The demographic differences between the two groups were assessed by using t  tests for the continuous variables (age, weight, duration of surgery) and the chi-square test for categorical data (sex). Pain intensity (CRIES scores) was compared between the two groups at different time points using one-way repeated-measures analysis of variance with a series of t  tests to examine responses over time, followed by the Tukey multiple comparison test when differences between mean values were observed. Nonparametric methods were used when the numerical and ordinal data did not have normal distributions according to the Shapiro–Wilk test of normality (Kruskal–Wallis and Mann–Whitney U test). The log-rank test was used to analyze the difference between the two groups with respect to the time to first dose of rescue medication. Data are presented as mean ± SD unless otherwise specified.

The statistical analysis was conducted using Stata/SE 8.2 (StataCorp, College Station, TX).

A total of 32 patients (16 in each group) were enrolled, and everyone completed the study. The two groups were similar with respect to their demographics and type of surgical procedure (table 1). Age distribution was as follows: 0–30 days (BF: 1, B: 0), 31–60 days (BF: 7, B: 10), 61–90 days (BF: 6, B: 3), and greater than 90 days (BF: 2, B: 3). Two children were born preterm (1 in each group). One patient (group B) was born at 34 weeks’ gestation with a postconceptual age of 49 weeks, and another (group BF) was born at 35 weeks’ gestation with a postconceptual age of 42 weeks. None of the patients had any significant symptoms related to their intrathoracic condition.

Table 1. Demographic and Intraoperative Data 

Table 1. Demographic and Intraoperative Data 
Table 1. Demographic and Intraoperative Data 

Analgesic Use

After admission to the NICU, 24-h nalbuphine consumption was significantly reduced (44%) in group BF. The total nalbuphine consumption in the first 24 h was 121.9 ± 91.2 μg/kg in group BF and 218.8 ± 77.2 μg/kg in group B (P = 0.001). The time to first analgesic rescue was significantly longer (P = 0.005) in group BF (516 ± 524 min) than in group B (126 ± 89 min). The total ketorolac consumption was 0.7 ± 0.7 mg in group BF and 1 ± 0.7 mg in group B (P = 0.08).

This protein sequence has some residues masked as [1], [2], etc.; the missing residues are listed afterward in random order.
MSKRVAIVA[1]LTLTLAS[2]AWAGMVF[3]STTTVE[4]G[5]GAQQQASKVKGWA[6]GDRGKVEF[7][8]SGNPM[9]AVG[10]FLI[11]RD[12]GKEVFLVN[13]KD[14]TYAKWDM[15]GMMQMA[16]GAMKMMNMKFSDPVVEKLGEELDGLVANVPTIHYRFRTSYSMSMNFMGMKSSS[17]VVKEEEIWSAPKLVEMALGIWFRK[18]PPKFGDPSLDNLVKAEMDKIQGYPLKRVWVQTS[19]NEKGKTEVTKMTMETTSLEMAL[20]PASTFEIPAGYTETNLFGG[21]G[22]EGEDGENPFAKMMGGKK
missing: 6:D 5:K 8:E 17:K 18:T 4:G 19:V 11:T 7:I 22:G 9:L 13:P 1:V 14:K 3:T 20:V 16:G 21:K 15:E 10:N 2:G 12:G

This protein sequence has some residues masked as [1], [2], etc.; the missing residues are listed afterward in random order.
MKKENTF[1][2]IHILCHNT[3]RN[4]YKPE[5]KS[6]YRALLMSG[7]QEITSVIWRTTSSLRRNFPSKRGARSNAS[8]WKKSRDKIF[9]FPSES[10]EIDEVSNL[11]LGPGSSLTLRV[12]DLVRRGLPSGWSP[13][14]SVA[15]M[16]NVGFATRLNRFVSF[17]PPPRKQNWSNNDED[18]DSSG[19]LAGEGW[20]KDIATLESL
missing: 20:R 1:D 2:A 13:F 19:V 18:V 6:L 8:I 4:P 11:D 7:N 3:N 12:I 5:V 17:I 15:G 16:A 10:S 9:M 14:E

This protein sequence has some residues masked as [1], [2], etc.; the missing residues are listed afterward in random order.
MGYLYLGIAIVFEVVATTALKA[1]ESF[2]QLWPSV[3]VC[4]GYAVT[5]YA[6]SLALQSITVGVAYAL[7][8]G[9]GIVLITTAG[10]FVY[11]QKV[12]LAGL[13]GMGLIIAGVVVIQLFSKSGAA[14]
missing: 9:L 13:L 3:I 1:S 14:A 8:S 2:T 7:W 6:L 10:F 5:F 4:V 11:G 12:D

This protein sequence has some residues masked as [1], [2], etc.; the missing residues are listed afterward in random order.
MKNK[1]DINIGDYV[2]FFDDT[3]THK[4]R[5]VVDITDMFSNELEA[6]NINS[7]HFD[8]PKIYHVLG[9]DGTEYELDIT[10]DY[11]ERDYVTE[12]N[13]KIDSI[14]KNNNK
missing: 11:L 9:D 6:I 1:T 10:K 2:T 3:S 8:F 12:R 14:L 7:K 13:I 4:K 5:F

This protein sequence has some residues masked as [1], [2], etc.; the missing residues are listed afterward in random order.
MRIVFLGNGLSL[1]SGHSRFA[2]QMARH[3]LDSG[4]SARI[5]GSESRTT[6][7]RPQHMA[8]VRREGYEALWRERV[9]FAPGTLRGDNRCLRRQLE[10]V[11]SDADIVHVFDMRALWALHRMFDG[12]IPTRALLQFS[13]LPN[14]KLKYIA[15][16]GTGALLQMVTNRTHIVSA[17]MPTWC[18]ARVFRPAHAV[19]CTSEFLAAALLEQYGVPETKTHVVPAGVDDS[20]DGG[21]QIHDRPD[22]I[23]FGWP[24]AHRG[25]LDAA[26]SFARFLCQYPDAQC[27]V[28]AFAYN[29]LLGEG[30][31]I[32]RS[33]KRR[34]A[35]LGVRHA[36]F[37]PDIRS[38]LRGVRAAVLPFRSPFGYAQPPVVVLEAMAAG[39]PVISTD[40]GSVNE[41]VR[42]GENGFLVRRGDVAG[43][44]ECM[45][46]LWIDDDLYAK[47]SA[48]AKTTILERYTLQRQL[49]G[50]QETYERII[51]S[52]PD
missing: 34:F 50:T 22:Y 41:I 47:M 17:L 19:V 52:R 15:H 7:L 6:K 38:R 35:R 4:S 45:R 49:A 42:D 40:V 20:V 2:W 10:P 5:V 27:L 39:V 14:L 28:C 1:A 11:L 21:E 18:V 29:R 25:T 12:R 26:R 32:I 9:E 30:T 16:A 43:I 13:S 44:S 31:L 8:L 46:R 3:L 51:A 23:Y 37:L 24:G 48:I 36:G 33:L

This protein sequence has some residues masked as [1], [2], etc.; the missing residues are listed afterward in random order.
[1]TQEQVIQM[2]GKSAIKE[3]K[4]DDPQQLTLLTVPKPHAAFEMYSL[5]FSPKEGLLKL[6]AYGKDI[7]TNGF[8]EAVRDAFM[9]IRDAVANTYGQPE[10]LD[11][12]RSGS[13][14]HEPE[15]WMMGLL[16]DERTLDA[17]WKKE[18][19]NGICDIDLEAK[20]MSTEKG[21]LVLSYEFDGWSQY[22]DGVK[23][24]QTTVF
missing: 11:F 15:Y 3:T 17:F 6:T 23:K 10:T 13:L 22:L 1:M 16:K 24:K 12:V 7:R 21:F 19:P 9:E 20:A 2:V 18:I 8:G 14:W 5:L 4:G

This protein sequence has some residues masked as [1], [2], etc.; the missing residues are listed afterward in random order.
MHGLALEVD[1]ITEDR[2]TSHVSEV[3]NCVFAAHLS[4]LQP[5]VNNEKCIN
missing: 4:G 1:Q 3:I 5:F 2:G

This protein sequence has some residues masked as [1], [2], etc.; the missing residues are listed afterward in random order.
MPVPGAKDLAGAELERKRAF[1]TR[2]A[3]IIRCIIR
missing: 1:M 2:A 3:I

Pain Score

Patients in group BF experienced significantly less pain than those in group B. The CRIES score in the first 24 h was significantly decreased in group BF (1.5 ± 1.9) when compared with group B (2.9 ± 2.3) (P < 0.001). Figure 1demonstrates the pain scores at different time intervals in the first 24 h.

Fig. 1. Box plot showing mean CRIES (Crying, Requires oxygen for saturation < 95%, Increased vital signs, Expression, Sleepless) pain scores with SE bars. *  P < 0.05. 

Fig. 1. Box plot showing mean CRIES (Crying, Requires oxygen for saturation < 95%, Increased vital signs, Expression, Sleepless) pain scores with SE bars. *  P < 0.05. 

Close modal

Other Parameters

The five-item behavior score (a score of 0 or 1 suggests a calm child) was significantly better in group BF (1 ± 0.7) than in group B (1.9 ± 1.3) (P = 0.01). No significant differences were observed between the two groups (415 ± 285 min in group BF vs . 389 ± 349 min in group B) with respect to time to the first successful feeding (P = 0.41). The time to discharge among patients who had no surgical complications was similar in the two groups (median, 2 days; range, 2–4 days; P = 0.43). Two patients in group BF had persistent pneumothoraces due to continuing leakage and were discharged on days 9 and 16.

Four patients in group B received one lidocaine bolus each, whereas one patient in group BF received a lidocaine bolus (P = 0.33). The amount of bupivacaine used in 24 h was 61.9 ± 3.7 mg/kg in group B and 60.8 ± 3.0 mg/kg in group BF (P = 0.35).

Two patients in each group had to have their bladder catheterized once for urinary retention. No respiratory events necessitating assisted ventilation or administration of naloxone occurred in either group.

This study demonstrates that the addition of fentanyl to bupivacaine in the epidural infusion provides superior analgesia during the first 24 h postoperative period when compared with bupivacaine alone in infants undergoing thoracotomy for lung resection.

The efficacy and safety of epidural opioids have been extensively studied in adult patients with randomized clinical trials. The safety of epidural opioids has also been demonstrated in infants and neonates when vital signs are continuously monitored in the postoperative period.19Several authors have questioned the validity of these data because they came from retrospective studies. To further complicate the issue, the authors of a recent study have questioned the clinical advantages of adding fentanyl to the local anesthetic in infants. In this report, children who received an epidural infusion of bupivacaine (1 mg/ml) and fentanyl (2–5 μg/ml) had a longer hospital stay, more frequent episodes of respiratory depression, and no obvious advantages in analgesia level compared with infants who received epidural bupivacaine (1 mg/ml) alone.13However, this report has several limitations, which include a retrospective design, a nonuniform method of pain assessment and rescue analgesic administration, use of a wide range (2–5 μg/ml) of fentanyl, and lack of information on the position of epidural catheters.